Indonesia Suspends 2/3 of Palm Oil Exports


Feb 21, 2023 | Agricultural Markets News

Reading time: 2 minutes

The Government of Indonesia (GOI) suspended two-thirds of Indonesia’s palm oil export permits to secure sufficient domestic cooking oil supplies ahead of Ramadan and Eid festivities. On February 6, 2023, Luhut Pandjaitan, Coordinating Minister for Maritime and Investment Affairs, announced that 66 percent of palm oil export permits (i.e., export permits already issued to companies that complied with the GOI’s Domestic Market Obligation policy) will be suspended immediately until May 1, 2023.

The GOI’s decision to suspend two-thirds of palm oil exports was made in response to rising cooking oil prices. In addition to rising prices, consumers in several regions of Indonesia reported difficulty finding subsidized cooking oil, even after the Ministry of Trade imposed a 5-kg per person purchase limit. The average price of subsidized cooking oil increased 7 percent from IDR14,019 ($0.93) per liter in December 2022 to IDR15,047 ($0.99) per liter. In early February 2023, the GOI targeted increasing domestic cooking oil supplies by 50 percent to 450,000 MT a month over the next three months. Exporters may still ship the remaining 34 percent of authorized palm oil exports, while the suspension of the 66 percent may be lifted in early May 2023, pending a GOI review.

In early January 2023, the GOI already tightened restrictions on palm oil exports by reducing its Domestic Market Obligation (DMO) ratio to 1:6 from 1:8, meaning for every metric ton of palm oil sold domestically, exporters will receive export permits for only 6 MT of palm oil instead of 8 MT. This latest GOI policy to curb palm oil exports to shore up domestic cooking oil supplies will likely impact global palm oil supplies for the first quarter of 2023. A projected 400,000 to 800,000 MT of palm oil is expected to be blocked from the worldwide market from February 6 to May 1, 2023. According to AgFlow data, Indonesia exported 0.2 million tons of Palm oil to India in Jan 2023, followed by Pakistan (55,830 tons), Spain (37,605 tons), and the Netherlands (26,865 tons). Export volumes reached 6.3 million tons last year.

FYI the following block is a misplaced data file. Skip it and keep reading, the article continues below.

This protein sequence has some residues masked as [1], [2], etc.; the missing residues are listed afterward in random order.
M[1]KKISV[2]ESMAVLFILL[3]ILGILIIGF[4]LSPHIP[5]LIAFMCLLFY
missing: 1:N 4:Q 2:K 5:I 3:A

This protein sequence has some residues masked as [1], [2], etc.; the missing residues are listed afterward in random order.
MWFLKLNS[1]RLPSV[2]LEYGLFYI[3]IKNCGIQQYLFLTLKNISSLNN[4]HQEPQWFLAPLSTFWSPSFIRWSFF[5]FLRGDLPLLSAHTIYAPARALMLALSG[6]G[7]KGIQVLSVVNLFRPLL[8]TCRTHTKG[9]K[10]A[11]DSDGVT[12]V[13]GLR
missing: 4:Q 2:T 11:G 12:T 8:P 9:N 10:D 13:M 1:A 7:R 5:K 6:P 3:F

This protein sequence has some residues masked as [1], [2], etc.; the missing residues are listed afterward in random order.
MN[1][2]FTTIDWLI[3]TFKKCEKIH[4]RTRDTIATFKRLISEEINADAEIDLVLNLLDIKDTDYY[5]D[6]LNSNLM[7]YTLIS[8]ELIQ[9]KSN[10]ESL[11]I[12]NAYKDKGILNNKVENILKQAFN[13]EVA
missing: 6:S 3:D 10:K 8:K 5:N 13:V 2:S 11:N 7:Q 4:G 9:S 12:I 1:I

Indonesia’s Government issued the permits last year on condition that exporters satisfy the DMO, which requires them to allocate 6 tons of palm oil for domestic cooking consumption before they are issued a permit to export 1 ton. Domestic cooking oil prices increased, and bulk cooking oil packages have recently been selling above the regulated price of IDR14,000 (US$0.93) per liter. Producers complain that official prices are insufficient to cover production costs.

In global markets, however, palm oil prices have been subdued, having fallen more than 40% since reaching an all-time peak in May 2022 in the wake of Russia’s invasion of Ukraine. Therefore, Indonesia’s palm oil sellers with export permits have held onto inventory to await improved pricing.

Palm oil prices on the Malaysia Bursa showed little reaction to Indonesia’s new export restriction. The front-month FCPO futures contract closed at 3,974 ringgit per tonne in early February.  FCPO is a Ringgit Malaysia denominated Crude Palm Oil Futures Contract traded on Bursa Malaysia Derivatives, providing market participants with a global price benchmark.

Indonesia Suspends 2/3 of Palm Oil Exports

B35 impact on Indonesian Palm Oil Trade

Jakarta this month mandated a higher blend of palm oil-based fuel in biodiesel, leaving less for exports. Jakarta’s mandate is to increase the mix of palm oil-based fuel in biodiesel to 35% from 30%. The so-called B35 program (Biodiesel 35) is designed to cut greenhouse gas emissions and reduce the country’s dependence on imported crude oil.

B35 is expected to increase the amount of palm oil used for fuel by 20% in 2023. This will curtail Indonesia’s export capabilities, and the Indonesian Palm Oil Association anticipates that the country’s 2023 shipments will fall about 20% from just over 30 million tonnes last year.

Other sources: ASIA

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